Wheaties
Wheaties

Greg Louganis, Janet Evans, Edwin Moses to appear on Wheaties boxes

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U.S. Olympic champions Greg LouganisJanet Evans and Edwin Moses will appear on Wheaties boxes for the first time next month.

Louganis is most noteworthy, for there was a petition to put the four-time Olympic diving champion on the iconic cereal box following his 2015 documentary, “Back on Board.”

In the film, Louganis said that he wasn’t as celebrated as other 1980s Olympic champions.

“Never got a Wheaties box,” Louganis said in the film. “Their response was that I didn’t fit their wholesome demographics or whatever. Basically, being gay, or being rumored that I was gay.”

Louganis, who swept the platform and springboard titles in 1984 and 1988, retired after the Seoul Olympics and came out publicly as gay and HIV positive in the mid-1990s.

Evans also earned four gold medals while swimming in three Olympics in 1988, 1992 and 1996.

Moses, winner of 122 straight 400m hurdles races from 1977 to 1987, won the 1976 and 1984 Olympic titles and was an Olympic teammate of Louganis and Evans in 1988.

Below are images of the boxes to come out in May along with comments from each athlete, via General Mills:

VIDEO: Janet Evans relives 1996 Olympic torch handoff to Ali

Greg Louganis

Louganis: “It’s so iconic, everybody looks at the Wheaties box and it’s such an honor. I can’t wait to see Janet’s and Edwin’s boxes too. I’m excited for them as much as myself. What great company to be in. Edwin’s always been a hero to me. It’s such an honor to be in this group.”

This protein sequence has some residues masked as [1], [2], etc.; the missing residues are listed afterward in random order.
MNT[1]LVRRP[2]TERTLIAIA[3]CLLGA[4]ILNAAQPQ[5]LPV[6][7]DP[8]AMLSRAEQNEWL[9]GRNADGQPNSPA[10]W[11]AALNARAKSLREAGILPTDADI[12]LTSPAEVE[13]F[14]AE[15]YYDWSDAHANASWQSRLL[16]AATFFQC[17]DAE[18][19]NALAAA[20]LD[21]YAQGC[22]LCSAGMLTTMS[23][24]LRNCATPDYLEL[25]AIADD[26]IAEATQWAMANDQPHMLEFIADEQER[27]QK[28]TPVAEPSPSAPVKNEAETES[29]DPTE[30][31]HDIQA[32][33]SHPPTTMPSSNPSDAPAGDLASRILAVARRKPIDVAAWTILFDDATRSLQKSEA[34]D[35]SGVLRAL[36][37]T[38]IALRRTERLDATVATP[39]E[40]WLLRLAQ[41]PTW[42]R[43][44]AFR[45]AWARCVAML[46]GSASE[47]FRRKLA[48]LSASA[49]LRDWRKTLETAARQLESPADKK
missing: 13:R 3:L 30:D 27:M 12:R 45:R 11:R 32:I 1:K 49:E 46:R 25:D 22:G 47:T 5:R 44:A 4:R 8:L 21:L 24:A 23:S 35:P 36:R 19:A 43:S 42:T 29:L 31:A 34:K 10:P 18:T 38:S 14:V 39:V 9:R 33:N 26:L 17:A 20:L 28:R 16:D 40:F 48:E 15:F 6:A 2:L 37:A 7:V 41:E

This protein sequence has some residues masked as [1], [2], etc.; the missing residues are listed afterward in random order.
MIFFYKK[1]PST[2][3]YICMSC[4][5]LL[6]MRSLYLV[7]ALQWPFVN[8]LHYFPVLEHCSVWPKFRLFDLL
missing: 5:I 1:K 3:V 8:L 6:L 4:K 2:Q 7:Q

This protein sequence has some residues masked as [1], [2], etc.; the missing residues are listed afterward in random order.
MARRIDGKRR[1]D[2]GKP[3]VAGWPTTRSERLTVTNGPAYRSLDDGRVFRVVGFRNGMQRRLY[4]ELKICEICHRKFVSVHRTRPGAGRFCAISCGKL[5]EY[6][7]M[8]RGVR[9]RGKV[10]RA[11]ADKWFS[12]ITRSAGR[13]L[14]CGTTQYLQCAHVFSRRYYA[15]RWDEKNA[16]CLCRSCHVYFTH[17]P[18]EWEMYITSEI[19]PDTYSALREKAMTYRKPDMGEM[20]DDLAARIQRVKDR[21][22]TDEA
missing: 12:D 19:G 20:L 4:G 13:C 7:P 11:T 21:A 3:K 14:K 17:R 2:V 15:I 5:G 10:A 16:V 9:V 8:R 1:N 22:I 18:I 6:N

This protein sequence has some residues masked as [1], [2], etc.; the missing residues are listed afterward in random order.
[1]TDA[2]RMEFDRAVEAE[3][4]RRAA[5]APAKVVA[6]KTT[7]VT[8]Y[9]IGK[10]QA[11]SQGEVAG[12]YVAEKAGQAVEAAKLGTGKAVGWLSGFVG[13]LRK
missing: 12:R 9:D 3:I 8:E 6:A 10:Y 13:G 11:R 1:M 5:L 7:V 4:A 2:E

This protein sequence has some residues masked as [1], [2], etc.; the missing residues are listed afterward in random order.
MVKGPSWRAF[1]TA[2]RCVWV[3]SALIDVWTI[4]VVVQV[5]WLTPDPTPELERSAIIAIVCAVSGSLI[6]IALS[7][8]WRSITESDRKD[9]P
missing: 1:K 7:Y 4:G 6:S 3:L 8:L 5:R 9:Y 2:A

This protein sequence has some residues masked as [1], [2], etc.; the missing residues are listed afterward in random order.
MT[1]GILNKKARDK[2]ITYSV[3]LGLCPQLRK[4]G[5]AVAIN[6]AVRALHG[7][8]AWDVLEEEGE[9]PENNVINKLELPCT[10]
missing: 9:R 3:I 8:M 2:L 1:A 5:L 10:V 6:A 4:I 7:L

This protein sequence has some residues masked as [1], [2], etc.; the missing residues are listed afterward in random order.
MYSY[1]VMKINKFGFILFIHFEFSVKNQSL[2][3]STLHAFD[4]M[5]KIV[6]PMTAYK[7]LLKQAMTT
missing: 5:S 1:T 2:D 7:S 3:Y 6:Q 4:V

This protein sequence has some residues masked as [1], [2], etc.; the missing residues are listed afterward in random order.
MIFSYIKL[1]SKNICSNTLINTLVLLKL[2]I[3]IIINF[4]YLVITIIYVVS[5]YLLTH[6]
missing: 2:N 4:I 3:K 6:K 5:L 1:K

Janet Evans

Evans: “I think getting the honor now actually means more. I think when you’re competing and you’re young, you kind of just take it for granted that of course if you win a gold medal you might have the incredible honor of being on a Wheaties box. To even be listed with the incredible athletes that have been on the Wheaties box, and to be a part of this great legacy … for me to be on a Wheaties box with these incredible legends that have already graced the front of your boxes. It’s truly an honor and I honestly can’t think of anything that makes me more excited. I’m really honored.”

Edwin Moses

Moses: “I was very impressed, because I know it’s a very prestigious honor to be on the box of Wheaties. Several icons in track and field, and people that I know, have been on the box – starting with Bruce Jenner in 1976 – so it’s quite an honor to be included among that subset of athletes.”

Salwa Eid Naser, world 400m champion, provisionally banned

Salwa Eid Naser
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Salwa Eid Naser, the world 400m champion of Bahrain, was provisionally suspended for missing three drug tests in a 12-month span.

“I’ve never been a cheat. I will never be,” Naser, 22, said in an Instagram live video. “I only missed three drug tests, which is normal. It happens. It can happen to anybody. I don’t want people to get confused in all this because I would never cheat.”